The leaders of the U.S. Nuclear Regulatory Commission (NRC) voted against a controversial plan to reduce the stringency of authorized user (AU) criteria, which would enable non-experts to serve as AUs on NRC and agreement state licenses for unsealed diagnostic and therapeutic radiopharmaceuticals. The disapproved plan was opposed by the American College of Radiology® (ACR®) and other medical stakeholders who believe that AUs must have adequate training in radiation to safely perform their responsibilities.
“I consider the radiation safety competency of Authorized Users to be one of the most important issues to ensure adequate protection of patients, healthcare workers, the public and the environment,” said NRC Chairman Christopher T. Hanson. “Adequately trained personnel are key to the safe use of radioactive material in medicine.”
Commissioner Jeff Baran noted the substantial feedback from concerned stakeholders, including the ACR. “Many stakeholders offer persuasive arguments that the current training and experience framework is working effectively to ensure radiological safety and is not resulting in a shortage of authorized users to administer radiopharmaceuticals,” Baran said.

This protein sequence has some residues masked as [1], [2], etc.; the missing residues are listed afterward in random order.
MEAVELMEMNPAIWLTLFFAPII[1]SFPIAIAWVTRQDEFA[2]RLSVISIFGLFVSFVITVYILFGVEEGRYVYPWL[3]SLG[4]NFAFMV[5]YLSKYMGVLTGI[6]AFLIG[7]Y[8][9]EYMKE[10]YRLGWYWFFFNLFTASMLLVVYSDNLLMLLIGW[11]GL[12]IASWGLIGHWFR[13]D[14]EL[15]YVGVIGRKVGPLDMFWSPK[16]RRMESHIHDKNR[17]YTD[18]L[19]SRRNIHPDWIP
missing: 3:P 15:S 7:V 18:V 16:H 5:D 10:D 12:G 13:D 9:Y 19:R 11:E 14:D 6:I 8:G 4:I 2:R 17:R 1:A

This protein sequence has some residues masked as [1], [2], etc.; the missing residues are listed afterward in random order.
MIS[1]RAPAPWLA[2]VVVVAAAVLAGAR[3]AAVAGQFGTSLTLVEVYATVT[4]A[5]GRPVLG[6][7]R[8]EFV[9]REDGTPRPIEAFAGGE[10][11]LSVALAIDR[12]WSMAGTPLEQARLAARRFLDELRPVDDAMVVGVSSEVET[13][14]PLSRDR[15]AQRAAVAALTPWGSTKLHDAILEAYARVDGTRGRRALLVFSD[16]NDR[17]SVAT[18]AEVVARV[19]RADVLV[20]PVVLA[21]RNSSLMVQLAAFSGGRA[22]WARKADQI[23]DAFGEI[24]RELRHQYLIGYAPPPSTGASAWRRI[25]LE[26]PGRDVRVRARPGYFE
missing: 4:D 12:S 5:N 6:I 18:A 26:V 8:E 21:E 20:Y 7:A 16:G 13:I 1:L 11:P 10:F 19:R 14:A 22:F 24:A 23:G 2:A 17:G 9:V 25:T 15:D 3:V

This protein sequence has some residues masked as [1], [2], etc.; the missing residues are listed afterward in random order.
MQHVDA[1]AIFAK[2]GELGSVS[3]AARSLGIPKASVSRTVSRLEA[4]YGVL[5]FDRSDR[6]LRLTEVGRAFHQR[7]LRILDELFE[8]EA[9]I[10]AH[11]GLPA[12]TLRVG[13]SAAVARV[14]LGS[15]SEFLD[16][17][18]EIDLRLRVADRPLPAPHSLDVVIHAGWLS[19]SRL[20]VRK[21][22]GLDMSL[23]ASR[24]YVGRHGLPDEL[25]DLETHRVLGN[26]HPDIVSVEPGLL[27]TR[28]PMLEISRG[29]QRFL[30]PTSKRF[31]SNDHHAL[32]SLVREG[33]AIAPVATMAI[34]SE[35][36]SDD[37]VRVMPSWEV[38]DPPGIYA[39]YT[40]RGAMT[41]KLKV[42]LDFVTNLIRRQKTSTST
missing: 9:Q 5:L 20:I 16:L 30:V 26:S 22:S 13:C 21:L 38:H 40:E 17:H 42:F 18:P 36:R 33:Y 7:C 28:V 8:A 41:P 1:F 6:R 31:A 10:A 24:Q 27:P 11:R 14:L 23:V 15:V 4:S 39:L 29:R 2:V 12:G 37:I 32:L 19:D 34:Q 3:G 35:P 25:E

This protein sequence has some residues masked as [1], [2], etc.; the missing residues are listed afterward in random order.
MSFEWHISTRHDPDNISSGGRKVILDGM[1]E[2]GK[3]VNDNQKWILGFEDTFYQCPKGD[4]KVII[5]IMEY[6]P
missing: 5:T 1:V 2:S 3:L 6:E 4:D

The ACR applauds the NRC for this important decision, which prioritizes radiation safety by ensuring the continued expertise of physicians responsible for the medical use of radiological materials.
The full documentation of the Commissioners’ decision is accessible here. For more information, please contact Michael Peters, ACR Government Affairs Director.